WINNIPEG - This incarnation of the Wild will be remembered for its resilience, as it had a knack for rebounding when adversity — from injuries, inconsistency and inexperience – threatened to undermine it.
And while that plucky perseverance headlined its pursuits in 2017-18, it wasn’t the last impression made by the group.
The Wild was crushed by the Jets 5-0 in Game 5 Friday in front of 15,321 at Bell MTS Place, ending its season while Winnipeg moved on to the second round after cruising to a 4-1 series win — the franchise’s first — in the best-of-seven set.
“It’s really disappointing,” center Matt Cullen said. “I don’t think that’s indicative of the kind of team that we have.”
This wasn’t an unexpected result.
The favored Jets had the better offense, a tighter defense and one of the Vezina Trophy finalists in net. The Wild was able to mask that gap for stretches — especially in a decisive 6-2 win on home ice in Game 3.
But the difference between the two clubs was abundantly apparent by Game 5 when a disastrous start fueled the Wild’s downfall, with the team surrendering four goals on 10 shots in just 11 minutes, 59 seconds.
“It couldn’t have gone any worse at the start for us, and it couldn’t have gone any better for them,” center Eric Staal said. “They got the momentum and ran with it.”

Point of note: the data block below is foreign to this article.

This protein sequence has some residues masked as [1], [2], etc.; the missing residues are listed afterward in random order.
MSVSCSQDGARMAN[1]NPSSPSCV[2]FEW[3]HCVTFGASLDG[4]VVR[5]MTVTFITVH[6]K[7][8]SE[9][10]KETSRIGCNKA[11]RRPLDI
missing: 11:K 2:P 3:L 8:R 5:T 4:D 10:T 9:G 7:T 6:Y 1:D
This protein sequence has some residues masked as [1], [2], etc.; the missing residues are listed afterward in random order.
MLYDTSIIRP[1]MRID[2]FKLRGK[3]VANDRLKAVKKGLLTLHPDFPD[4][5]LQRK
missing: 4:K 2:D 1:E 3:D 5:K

Goal No. 1 came only 31 seconds after puck drop, a wrist shot from defenseman Jacob Trouba on the Jets’ first shot. At 5:42, the second blow arrived — a deflection by winger Bryan Little that zigged right as goalie Devan Dubnyk zagged left.
By 11:10, it was 3-0. Brandon Tanev’s wrist shot eluded Dubnyk’s glove and just 49 seconds later, the Jets tacked on another when winger Joel Armia redirected in a Dustin Byfuglien shot.
That chased Dubnyk from the game; he left with only six saves on 10 shots, a tough exit after he helped keep the Wild competitive with the Jets to that point in the series.
“I went in there after the first period and said to everybody that this is not on Devan,” coach Bruce Boudreau said. “He’s been our rock all year, and we let him down a little bit.”
Backup Alex Stalock turned aside 15 shots in relief, giving up a Mark Scheifele power-play goal 32 seconds into the third.
Not long after Winnipeg’s first goal, the Wild had a chance to even it up on the power play. But getting organized was a challenge, and the team put only two shots on net. Overall, the Wild went 0-for-3 in the game; the Jets were 1-for-2.
When time finally ran out, the Wild went a gruesome 141:37 without a goal. Goalie Connor Hellebuyck made 30 saves, giving him back-to-back shutouts.
“They did a great job of shutting it down, and their goalie played very well and didn’t give us anything,” Cullen said.
It was the second straight season the Wild was kicked out of the playoffs after five games and of its past six consecutive trips to the postseason, the Wild hasn’t made it past Round 1 four times.
This ending, then, is familiar, but the way it finished was certainly different for this version for the Wild.
“Obviously with our backs against the wall, I think we all expected more and hoped for more,” Cullen said. “I think if we could do it all over again, every guy would like to give more.”